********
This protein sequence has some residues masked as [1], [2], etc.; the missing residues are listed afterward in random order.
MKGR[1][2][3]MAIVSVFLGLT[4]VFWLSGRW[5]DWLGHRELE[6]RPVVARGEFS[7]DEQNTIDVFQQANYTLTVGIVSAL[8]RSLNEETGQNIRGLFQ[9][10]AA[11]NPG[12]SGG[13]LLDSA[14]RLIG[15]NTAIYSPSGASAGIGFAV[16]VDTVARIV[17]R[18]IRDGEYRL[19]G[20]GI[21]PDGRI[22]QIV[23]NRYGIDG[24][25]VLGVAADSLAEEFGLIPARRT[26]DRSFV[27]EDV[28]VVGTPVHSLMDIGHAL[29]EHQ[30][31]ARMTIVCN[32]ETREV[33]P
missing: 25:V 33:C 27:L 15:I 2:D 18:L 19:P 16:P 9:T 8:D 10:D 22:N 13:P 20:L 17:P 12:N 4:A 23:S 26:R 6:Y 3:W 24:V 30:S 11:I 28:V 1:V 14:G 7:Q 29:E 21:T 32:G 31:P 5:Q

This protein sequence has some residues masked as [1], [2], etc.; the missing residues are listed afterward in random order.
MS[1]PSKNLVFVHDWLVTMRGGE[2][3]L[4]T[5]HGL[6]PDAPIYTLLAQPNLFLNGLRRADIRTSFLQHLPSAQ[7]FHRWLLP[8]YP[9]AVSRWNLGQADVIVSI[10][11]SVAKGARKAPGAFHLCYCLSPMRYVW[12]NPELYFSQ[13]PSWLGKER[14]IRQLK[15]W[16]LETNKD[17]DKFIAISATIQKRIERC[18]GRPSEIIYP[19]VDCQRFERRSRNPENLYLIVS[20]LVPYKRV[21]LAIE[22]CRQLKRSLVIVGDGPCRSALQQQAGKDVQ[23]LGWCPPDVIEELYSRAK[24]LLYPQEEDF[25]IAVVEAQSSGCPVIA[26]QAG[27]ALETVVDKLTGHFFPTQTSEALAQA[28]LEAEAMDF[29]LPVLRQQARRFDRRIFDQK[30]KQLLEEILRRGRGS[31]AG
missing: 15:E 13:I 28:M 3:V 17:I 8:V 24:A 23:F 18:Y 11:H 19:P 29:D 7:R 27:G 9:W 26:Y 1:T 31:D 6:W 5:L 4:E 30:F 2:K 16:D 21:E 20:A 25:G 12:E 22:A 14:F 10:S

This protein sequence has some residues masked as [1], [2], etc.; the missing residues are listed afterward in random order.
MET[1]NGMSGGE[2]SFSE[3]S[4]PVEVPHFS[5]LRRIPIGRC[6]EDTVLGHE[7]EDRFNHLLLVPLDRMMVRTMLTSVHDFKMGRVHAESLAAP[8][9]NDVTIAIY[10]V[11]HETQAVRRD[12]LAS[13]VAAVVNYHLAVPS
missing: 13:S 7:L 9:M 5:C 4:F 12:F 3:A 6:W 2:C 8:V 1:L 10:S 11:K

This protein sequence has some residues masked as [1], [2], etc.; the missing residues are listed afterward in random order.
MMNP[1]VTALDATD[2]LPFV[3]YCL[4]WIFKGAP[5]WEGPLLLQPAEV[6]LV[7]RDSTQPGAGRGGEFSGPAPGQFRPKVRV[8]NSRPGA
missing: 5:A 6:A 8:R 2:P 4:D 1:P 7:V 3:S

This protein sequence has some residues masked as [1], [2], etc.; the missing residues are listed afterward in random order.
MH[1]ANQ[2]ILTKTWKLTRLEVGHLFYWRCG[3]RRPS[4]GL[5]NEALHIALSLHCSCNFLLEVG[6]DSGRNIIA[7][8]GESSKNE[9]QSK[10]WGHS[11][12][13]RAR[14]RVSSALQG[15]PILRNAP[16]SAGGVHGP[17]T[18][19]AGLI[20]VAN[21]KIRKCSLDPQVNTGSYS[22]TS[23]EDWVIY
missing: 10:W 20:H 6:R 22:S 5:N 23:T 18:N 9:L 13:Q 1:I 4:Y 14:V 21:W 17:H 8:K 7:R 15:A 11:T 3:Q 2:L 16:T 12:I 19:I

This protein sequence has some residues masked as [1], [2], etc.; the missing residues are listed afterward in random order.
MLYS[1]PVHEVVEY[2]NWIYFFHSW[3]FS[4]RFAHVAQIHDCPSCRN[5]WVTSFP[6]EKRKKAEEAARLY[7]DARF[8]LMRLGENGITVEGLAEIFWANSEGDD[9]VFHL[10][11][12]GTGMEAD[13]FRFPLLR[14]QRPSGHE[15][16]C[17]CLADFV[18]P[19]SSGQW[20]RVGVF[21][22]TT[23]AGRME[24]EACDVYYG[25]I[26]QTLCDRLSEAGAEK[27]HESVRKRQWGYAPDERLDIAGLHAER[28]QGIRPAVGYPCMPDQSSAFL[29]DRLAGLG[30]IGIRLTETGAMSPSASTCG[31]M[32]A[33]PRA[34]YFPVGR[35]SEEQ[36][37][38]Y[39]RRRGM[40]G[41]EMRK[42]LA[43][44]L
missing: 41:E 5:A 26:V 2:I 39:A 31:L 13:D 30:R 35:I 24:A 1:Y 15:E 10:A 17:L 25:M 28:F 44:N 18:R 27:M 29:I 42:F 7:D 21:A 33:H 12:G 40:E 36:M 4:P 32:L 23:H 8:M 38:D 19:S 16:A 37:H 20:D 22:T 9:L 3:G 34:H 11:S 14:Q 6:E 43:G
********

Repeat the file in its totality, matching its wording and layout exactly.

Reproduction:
This protein sequence has some residues masked as [1], [2], etc.; the missing residues are listed afterward in random order.
MKGR[1][2][3]MAIVSVFLGLT[4]VFWLSGRW[5]DWLGHRELE[6]RPVVARGEFS[7]DEQNTIDVFQQANYTLTVGIVSAL[8]RSLNEETGQNIRGLFQ[9][10]AA[11]NPG[12]SGG[13]LLDSA[14]RLIG[15]NTAIYSPSGASAGIGFAV[16]VDTVARIV[17]R[18]IRDGEYRL[19]G[20]GI[21]PDGRI[22]QIV[23]NRYGIDG[24][25]VLGVAADSLAEEFGLIPARRT[26]DRSFV[27]EDV[28]VVGTPVHSLMDIGHAL[29]EHQ[30][31]ARMTIVCN[32]ETREV[33]P
missing: 25:V 33:C 27:L 15:I 2:D 18:L 19:P 16:P 9:T 8:D 10:D 22:N 13:P 20:L 17:P 12:N 4:A 23:S 26:R 6:Y 3:W 24:V 30:S 11:I 28:V 1:V 14:G 7:Q 29:E 21:T 32:G 31:P 5:Q

This protein sequence has some residues masked as [1], [2], etc.; the missing residues are listed afterward in random order.
MS[1]PSKNLVFVHDWLVTMRGGE[2][3]L[4]T[5]HGL[6]PDAPIYTLLAQPNLFLNGLRRADIRTSFLQHLPSAQ[7]FHRWLLP[8]YP[9]AVSRWNLGQADVIVSI[10][11]SVAKGARKAPGAFHLCYCLSPMRYVW[12]NPELYFSQ[13]PSWLGKER[14]IRQLK[15]W[16]LETNKD[17]DKFIAISATIQKRIERC[18]GRPSEIIYP[19]VDCQRFERRSRNPENLYLIVS[20]LVPYKRV[21]LAIE[22]CRQLKRSLVIVGDGPCRSALQQQAGKDVQ[23]LGWCPPDVIEELYSRAK[24]LLYPQEEDF[25]IAVVEAQSSGCPVIA[26]QAG[27]ALETVVDKLTGHFFPTQTSEALAQA[28]LEAEAMDF[29]LPVLRQQARRFDRRIFDQK[30]KQLLEEILRRGRGS[31]AG
missing: 15:E 13:I 28:M 3:V 17:I 8:V 24:A 23:F 18:Y 11:H 19:P 29:D 7:R 27:G 9:W 26:Y 1:T 31:D 6:W 5:L 4:E 30:F 2:K 16:D 21:E 20:A 25:G 12:E 22:A 14:F 10:S

This protein sequence has some residues masked as [1], [2], etc.; the missing residues are listed afterward in random order.
MET[1]NGMSGGE[2]SFSE[3]S[4]PVEVPHFS[5]LRRIPIGRC[6]EDTVLGHE[7]EDRFNHLLLVPLDRMMVRTMLTSVHDFKMGRVHAESLAAP[8][9]NDVTIAIY[10]V[11]HETQAVRRD[12]LAS[13]VAAVVNYHLAVPS
missing: 13:S 7:L 9:M 5:C 4:F 12:F 3:A 6:W 2:C 8:V 1:L 10:S 11:K

This protein sequence has some residues masked as [1], [2], etc.; the missing residues are listed afterward in random order.
MMNP[1]VTALDATD[2]LPFV[3]YCL[4]WIFKGAP[5]WEGPLLLQPAEV[6]LV[7]RDSTQPGAGRGGEFSGPAPGQFRPKVRV[8]NSRPGA
missing: 5:A 6:A 8:R 2:P 4:D 1:P 7:V 3:S

This protein sequence has some residues masked as [1], [2], etc.; the missing residues are listed afterward in random order.
MH[1]ANQ[2]ILTKTWKLTRLEVGHLFYWRCG[3]RRPS[4]GL[5]NEALHIALSLHCSCNFLLEVG[6]DSGRNIIA[7][8]GESSKNE[9]QSK[10]WGHS[11][12][13]RAR[14]RVSSALQG[15]PILRNAP[16]SAGGVHGP[17]T[18][19]AGLI[20]VAN[21]KIRKCSLDPQVNTGSYS[22]TS[23]EDWVIY
missing: 10:W 20:H 6:R 22:S 5:N 23:T 18:N 9:L 13:Q 1:I 4:Y 14:V 21:W 17:H 8:K 7:R 15:A 11:T 3:Q 2:L 16:T 12:I 19:I

This protein sequence has some residues masked as [1], [2], etc.; the missing residues are listed afterward in random order.
MLYS[1]PVHEVVEY[2]NWIYFFHSW[3]FS[4]RFAHVAQIHDCPSCRN[5]WVTSFP[6]EKRKKAEEAARLY[7]DARF[8]LMRLGENGITVEGLAEIFWANSEGDD[9]VFHL[10][11][12]GTGMEAD[13]FRFPLLR[14]QRPSGHE[15][16]C[17]CLADFV[18]P[19]SSGQW[20]RVGVF[21][22]TT[23]AGRME[24]EACDVYYG[25]I[26]QTLCDRLSEAGAEK[27]HESVRKRQWGYAPDERLDIAGLHAER[28]QGIRPAVGYPCMPDQSSAFL[29]DRLAGLG[30]IGIRLTETGAMSPSASTCG[31]M[32]A[33]PRA[34]YFPVGR[35]SEEQ[36][37][38]Y[39]RRRGM[40]G[41]EMRK[42]LA[43][44]L
missing: 41:E 5:A 26:V 2:I 39:A 31:L 13:D 30:R 35:I 24:A 1:Y 15:E 10:A 17:L 25:M 28:F 44:N 18:R 27:M 29:I 42:F 7:D 21:A 33:H 12:G 40:E 36:M 4:P 32:L 23:H 8:M 38:D 19:S 16:A 37:H 20:D 22:T 9:L 3:G 34:H 11:S 14:Q 6:E 43:G